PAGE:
Wednesday, 9 April 2014

Packrafting in Scotland

Although I only have a week to devote to my spring packrafting trip this year, I'm still really looking forward to the break. April is a great time to be among the Scottish mountains; the midges aren't yet fully established and the hills generally aren't too busy. For a packrafter, the added benefit of snow-melt off the hills, swelling water levels in less-than-reliable rivers, seals the seasonal deal.
Taking a break beside the River Ba (Rannoch Moor, Central Highlands), May 2011
It's a little over three years since I received my packraft direct from Alpacka in the US (and, of course, paid the parcel-force ransom note to release it from captivity). The overall cost seemed like a lot of money then, and it still seems like a lot of money now. But I've got a lot of great use out it and, although it shows scratches and scrapes, it still does what it's intended to do and it still does it well.

My first year with the boat saw a packrafting expedition through the Southern Highlands of Scotland, a trip to the arctic region of Northern Norway, and my first flip (in anger) on the cold River Spey (it was December). There was also lots of practicing the basic stuff, both on still water and on various Scottish rivers (most frequently the river Tweed). Basic stuff like manoeuvring the boat, like ferrying across a current, and like trying to understand the deep water channels and eddies. Subsequent years have seen more trips and more progress against the learning-curve. I've become a comfortably amphibious backpacker. But a backpacker I've remained.
I've tried again and again to sum up what is I think is so great about packrafting, and it always comes back to the backpack. But there's a world of potential in these little boats, far beyond the simple backpacking aspirations I've had these past few years. The dark arts of bike-rafting and white water spring to mind. And while I'm not a biker, I confess I've been feeling more drawn to the splashier stuff over the past 18 months.
So messing about on the river, and just teaching myself, has enabled me to get what I wanted out of my packraft up to a point. But my paddling stroke has remained technically lacking and I haven't taught myself the real white water skills to get the most out of my boat in more significant rapids. I wanted to learn from people who are more than backpackers-in-boats, and luckily I had the chance to get out and do that.
Meall Bhuide ridge, Knoydart,  April 2012

In February I was pleased to finally meet Andy Toop who, along with his business partner Rob, is the man behind Backcountry Biking & Backcountry Boating (Scotland's only packrafting instruction and adventure guiding outfit). Andy and Rob have succeeded in making a business out of a passion, in getting packrafts on the telly (BBC no-less), and also in becoming the official UK distributor of Apacka Raft packrafts .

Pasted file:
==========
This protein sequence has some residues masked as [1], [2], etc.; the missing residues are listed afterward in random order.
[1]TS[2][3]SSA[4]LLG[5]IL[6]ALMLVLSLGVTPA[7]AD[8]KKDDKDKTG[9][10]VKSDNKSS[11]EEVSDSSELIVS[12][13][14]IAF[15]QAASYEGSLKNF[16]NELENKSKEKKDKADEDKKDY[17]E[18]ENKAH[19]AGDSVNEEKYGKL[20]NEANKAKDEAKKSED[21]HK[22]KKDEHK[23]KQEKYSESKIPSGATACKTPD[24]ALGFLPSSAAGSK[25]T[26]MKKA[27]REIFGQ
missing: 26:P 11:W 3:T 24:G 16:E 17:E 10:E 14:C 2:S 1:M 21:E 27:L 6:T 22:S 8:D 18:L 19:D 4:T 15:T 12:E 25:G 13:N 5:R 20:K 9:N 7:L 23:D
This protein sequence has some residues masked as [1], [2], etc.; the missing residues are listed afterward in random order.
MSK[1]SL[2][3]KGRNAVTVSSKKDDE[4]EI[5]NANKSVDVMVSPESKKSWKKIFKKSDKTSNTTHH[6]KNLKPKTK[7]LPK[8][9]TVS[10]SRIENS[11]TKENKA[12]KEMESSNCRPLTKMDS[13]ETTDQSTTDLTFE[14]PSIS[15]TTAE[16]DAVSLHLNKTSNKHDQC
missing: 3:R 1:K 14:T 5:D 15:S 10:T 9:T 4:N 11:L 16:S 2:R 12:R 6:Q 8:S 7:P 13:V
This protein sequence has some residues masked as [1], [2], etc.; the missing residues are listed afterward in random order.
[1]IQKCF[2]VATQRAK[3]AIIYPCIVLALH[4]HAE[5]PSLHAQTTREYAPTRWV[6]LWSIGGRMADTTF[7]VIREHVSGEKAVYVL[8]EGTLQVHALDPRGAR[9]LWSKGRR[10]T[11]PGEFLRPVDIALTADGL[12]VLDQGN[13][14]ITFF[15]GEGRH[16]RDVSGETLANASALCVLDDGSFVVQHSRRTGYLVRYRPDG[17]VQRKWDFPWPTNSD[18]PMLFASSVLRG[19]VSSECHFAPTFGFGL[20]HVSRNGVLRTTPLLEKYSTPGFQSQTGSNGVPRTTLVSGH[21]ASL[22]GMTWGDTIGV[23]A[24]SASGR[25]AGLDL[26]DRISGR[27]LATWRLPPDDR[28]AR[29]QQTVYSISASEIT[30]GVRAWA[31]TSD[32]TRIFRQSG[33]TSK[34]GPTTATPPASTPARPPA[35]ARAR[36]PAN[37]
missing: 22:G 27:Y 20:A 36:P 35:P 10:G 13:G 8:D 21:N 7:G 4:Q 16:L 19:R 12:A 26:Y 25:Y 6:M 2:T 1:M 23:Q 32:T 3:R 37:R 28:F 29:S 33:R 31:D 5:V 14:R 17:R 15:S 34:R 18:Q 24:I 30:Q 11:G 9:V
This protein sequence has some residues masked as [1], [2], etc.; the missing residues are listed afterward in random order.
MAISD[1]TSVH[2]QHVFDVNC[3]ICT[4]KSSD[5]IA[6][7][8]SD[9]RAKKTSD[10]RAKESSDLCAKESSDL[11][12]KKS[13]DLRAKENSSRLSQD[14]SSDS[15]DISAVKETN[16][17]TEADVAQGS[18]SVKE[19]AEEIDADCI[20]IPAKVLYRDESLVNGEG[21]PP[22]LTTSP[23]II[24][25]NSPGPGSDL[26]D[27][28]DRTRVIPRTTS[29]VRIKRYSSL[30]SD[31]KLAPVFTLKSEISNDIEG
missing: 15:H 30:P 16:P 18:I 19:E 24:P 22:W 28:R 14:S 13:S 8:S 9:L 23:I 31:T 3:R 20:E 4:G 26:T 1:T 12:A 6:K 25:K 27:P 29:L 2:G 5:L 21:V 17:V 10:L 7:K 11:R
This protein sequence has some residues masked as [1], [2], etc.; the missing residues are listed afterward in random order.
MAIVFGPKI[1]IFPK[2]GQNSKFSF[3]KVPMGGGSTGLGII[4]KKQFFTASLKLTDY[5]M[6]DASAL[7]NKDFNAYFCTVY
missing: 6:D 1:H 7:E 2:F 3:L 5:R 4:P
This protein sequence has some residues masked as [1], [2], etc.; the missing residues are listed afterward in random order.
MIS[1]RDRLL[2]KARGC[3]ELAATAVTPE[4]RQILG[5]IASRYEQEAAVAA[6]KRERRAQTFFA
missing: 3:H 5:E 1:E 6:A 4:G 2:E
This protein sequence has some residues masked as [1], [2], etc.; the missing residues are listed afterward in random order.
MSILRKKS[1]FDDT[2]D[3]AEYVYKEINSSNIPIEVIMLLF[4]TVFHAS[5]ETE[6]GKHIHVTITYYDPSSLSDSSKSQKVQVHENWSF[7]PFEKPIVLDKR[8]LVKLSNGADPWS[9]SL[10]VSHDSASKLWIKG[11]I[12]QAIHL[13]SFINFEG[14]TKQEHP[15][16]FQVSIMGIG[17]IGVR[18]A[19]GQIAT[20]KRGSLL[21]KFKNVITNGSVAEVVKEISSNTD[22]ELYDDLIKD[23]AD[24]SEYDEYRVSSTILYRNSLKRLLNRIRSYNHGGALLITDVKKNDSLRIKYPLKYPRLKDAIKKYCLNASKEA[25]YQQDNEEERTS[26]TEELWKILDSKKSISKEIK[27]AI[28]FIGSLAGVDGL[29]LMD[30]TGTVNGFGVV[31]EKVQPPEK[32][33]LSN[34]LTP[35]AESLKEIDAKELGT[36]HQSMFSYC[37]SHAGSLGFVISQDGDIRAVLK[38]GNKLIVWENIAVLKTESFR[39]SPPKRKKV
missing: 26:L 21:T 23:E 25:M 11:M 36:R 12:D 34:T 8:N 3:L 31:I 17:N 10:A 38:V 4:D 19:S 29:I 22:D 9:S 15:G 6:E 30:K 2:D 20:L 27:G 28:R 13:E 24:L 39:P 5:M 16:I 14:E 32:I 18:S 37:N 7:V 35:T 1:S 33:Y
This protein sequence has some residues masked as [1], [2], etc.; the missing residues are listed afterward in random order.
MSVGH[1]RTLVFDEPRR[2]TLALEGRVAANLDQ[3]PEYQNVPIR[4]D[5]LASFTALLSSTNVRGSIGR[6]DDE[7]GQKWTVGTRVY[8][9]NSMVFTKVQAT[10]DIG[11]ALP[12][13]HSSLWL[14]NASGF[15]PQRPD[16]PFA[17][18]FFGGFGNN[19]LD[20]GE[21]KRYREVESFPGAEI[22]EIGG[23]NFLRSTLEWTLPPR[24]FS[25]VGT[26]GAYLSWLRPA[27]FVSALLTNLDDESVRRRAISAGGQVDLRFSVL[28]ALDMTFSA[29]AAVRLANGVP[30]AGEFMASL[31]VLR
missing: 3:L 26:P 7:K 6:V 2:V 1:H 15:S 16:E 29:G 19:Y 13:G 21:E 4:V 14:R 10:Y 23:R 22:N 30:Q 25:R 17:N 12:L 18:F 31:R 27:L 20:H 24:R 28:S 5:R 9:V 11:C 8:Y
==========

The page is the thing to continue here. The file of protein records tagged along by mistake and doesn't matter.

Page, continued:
My friend David and I spent a very snowy night out on the Cairngorm plateau before meeting up with Andy to get acquainted with the River Feshie.  The day out with Andy was a whole-lot of fun and skills I'd attempted to practice by myself were finally made clearer to me. My white water technique has a way to go yet, but I've definitely been bitten by the bug.

In retrospect, the wiser route for learning about packrafting probably would have been to seek out guys like Andy & Rob. Although having said that, I've had a great time and personally have no regrets about going it my own way. It's been an adventure!
River Feshie, Cairngorms, February 2014 (Photo by Andy Toop)
Scotland is a good place for packrafting. And it seems to me it's getting more popular both here and across Europe. If you're on Facebook, you might find the Packrafters Liberation Front and Packrafting in Europe  Groups of interest. Or if you engage via google or Twitter it isn't hard to find people who are getting out there. Quite clearly, the air-pressure is building and Our numbers are growing.  Maybe one day this fetish for extremely high-quality urethane-coated nylon won't seem as weird as this sentence makes it sound...


Loch Morlich, Cairngorms May 2013 (Photo, Sarena Hackenmiller)


  1. I mainly blame your trips in making me spend excessively on mine :-P
    Currently looking at all the areas that I now want to combine my passion for backpacking with the packraft. Scotland seems to excel in this type of adventure.
    Now do I continue to have fun 'going it alone' or get some proper help even though white water doesn't tickle me at the moment.....
    Thanks for the inspiration and I really ought to go through my photos and video and put together my humble offering as a real novice for folk to see that anyone can enjoy these superb rafts :-)

    1. Thanks! Yea, Scotland has quite a bit going for it. Once you get your head in the maps it's easy to see the potential. Sutherland and Assynt are worth a look, as are Torridon and Fisherfield.

      May your boat serve you well!

  2. Hi David. Love your posts. I am a keen backpacker/hiker whatever you wana call it and I have an urge to go for something more adventurous; so packrafting and Scotland seem like the perfect combo. From your advice to a newbie in the area of packrafting which beginner bodies of water, like the lochs or even easy rivers would you recommend to paddle in to start maybe around the Fort William area that can be combined with a hike? Something like Loch Lochy or Loch Rannoch and doing some of the rivers off those? Would you also recommend a course for packrafting or just get out in some calm waters and build it up over the years? Thank you in advance. You are inspiring.


Creative Commons License
Grid North by David Hine is licensed under a Creative Commons Attribution-NonCommercial-NoDerivs 3.0 Unported License.